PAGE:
If you’ve found yourself hopelessly immersed in the upstairs downstairs world of the award-winning historical drama, you’ll love visiting these filming locations.
From Downton Abbey to Downton village, take yourself on a dramatic journey through Britain…
This castle makes a dramatic first impression – and so it should, it was Downton Abbey in the glamorous period drama. Set in 1,000 acres of parkland, the Victorian-built manor house remains home to the Earl and Countess of Carnarvon, whose family have lived on the site since 1679. Downton Abbey author, Julian Fellowes is a longstanding family friend and actually had Highclere in mind while penning the series.
At the castle you can experience Downton life first hand: sip tea in the café, stroll the park and gardens designed by Capability Brown, and admire the castle’s sumptuous interiors - many of which were used for filming. Just make sure you buy your entrance tickets in advance, as it’s a popular place to visit! Be sure to time your trip right too, as the castle is only open to visitors during the summer months.
In the most recent series of the drama, Alnwick has appeared as Brancaster Castle. In the Season Five Finale, Lady Mary and Henry Talbot were seen dancing in the library. The family were invited by Rose’s father-in-law Lord Sinderby for a grouse shooting party, but scandal ensues.
Don’t forget to check out the Downton Abbey exhibition, which shows off some of the photography, costumes and props used in filming.
The Cotswolds, a designated Area of Outstanding Natural Beauty, is north of Highclere, and in series 2, it was the site of scandal when Lady Sybil eloped with Branson, her chauffeur. The pair went to Swinbrook in the Oxfordshire Cotswolds, and filmed at the Swan Inn, a boutique pub which makes for an idyllic base from which to explore the area.
Also in the Cotswolds you’ll find the picturesque village of Bampton, where many of the exterior scenes of Downton Village and Crawley House were filmed. You’ll notice lots of familiar sites such as the church, post office and pubs (actually made up of local residents’ homes).
Next door to the post office is Bampton Community Archive, which posed as the hospital in Downton. Inside you’ll find lots of memorabilia from the drama, including souvenir mugs and handy town maps.
Lincoln Castle is the oldest of all the locations featured in Downton Abbey. It is home to the Lincoln Magna Carta, which dates back to 1215, as well as the Charter of the Forest, a 1217 document that ensured England's forests weren't taken over by the aristocracy.
Remember when Lady Rose let her hair down and went to a servants tea dance in episode 2? That was shot in this Victorian music hall in east London. With past incarnations including a gospel church, an art gallery and an air-raid shelter, Hoxton Hall is now a vibrant performance space showcasing modern music, theater and more.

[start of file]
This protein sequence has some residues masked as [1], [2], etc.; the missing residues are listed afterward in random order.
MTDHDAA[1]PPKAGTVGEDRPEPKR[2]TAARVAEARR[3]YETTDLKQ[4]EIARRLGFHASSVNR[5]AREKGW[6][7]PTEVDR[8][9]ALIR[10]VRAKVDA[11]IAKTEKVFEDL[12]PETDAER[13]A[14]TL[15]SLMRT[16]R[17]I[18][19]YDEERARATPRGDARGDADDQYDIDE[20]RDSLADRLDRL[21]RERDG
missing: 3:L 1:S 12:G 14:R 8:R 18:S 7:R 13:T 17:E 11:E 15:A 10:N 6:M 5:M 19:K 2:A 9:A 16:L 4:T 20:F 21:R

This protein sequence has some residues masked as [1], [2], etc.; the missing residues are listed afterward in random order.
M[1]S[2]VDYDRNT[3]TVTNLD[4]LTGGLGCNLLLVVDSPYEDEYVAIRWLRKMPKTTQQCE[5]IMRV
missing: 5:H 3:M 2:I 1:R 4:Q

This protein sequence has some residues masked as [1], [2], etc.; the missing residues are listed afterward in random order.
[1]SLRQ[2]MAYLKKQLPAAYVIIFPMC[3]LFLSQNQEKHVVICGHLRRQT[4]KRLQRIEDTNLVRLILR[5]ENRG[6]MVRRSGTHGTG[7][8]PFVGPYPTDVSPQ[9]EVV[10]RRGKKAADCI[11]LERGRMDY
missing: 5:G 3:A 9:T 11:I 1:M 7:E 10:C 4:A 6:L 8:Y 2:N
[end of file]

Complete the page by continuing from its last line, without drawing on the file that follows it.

Rewind to Downton’s 2013 Christmas Special where we saw Cora’s brother Harold, Madeleine and William Allsopp, Martha Levinson and Violet having a jolly picnic in the park in front of the Albert Memorial. The golden gothic structure was commissioned by Queen Victoria in memory of much-missed husband Prince Albert when he died in 1861. It took 10 years to build.
Pick up some lunch from one of the many delis and cafes in nearby Notting Hill and recreate the scene yourself. Afterwards, perhaps you’ll care for a stroll around the rest of the grounds which include an 150-year-old ornamental water garden.
The glorious gardens were once the private grounds of Kensington Palace – the childhood home of Princes Harry and William. If you’ve got little ones in tow, take them to the Diana Memorial Playground, they’ll love clambering about on the enormous wooden pirate ship.
For the Season Three finale, Inveraray Castle became Duneagle Castle as the Crawley’s headed north for a dramatic weekend with Rose and her feuding parents. A grand dinner was held in the State Dining Room – starring the dazzling family silver of real-life residents, the Argylls.
The castle - home to the Duke of Argyll, his wife and children – makes for a fabulous day out. Enjoy the opulent tapestries and paintings of the interior and 16 acres of formal lawns, flowerbeds, park and woodland.
There’s pastoral charm a-plenty at this working family farm. Known as Yew Tree Farm in Downton, it was the home of Mr. Drewe and his family who took in Lady Edith's child, Marigold, in season five.
After taking a Downton-themed tour of Cogges manor house and grounds you can feed vegetables to the farmyard animals. They have Pygmy goats, Shetland ponies and three Guinea pigs named Inny, Rosie and Poppy.
Or, if you’d rather feed yourself, head to the farm shop and choose from a yummy selection of sandwiches, soups and homemade cakes.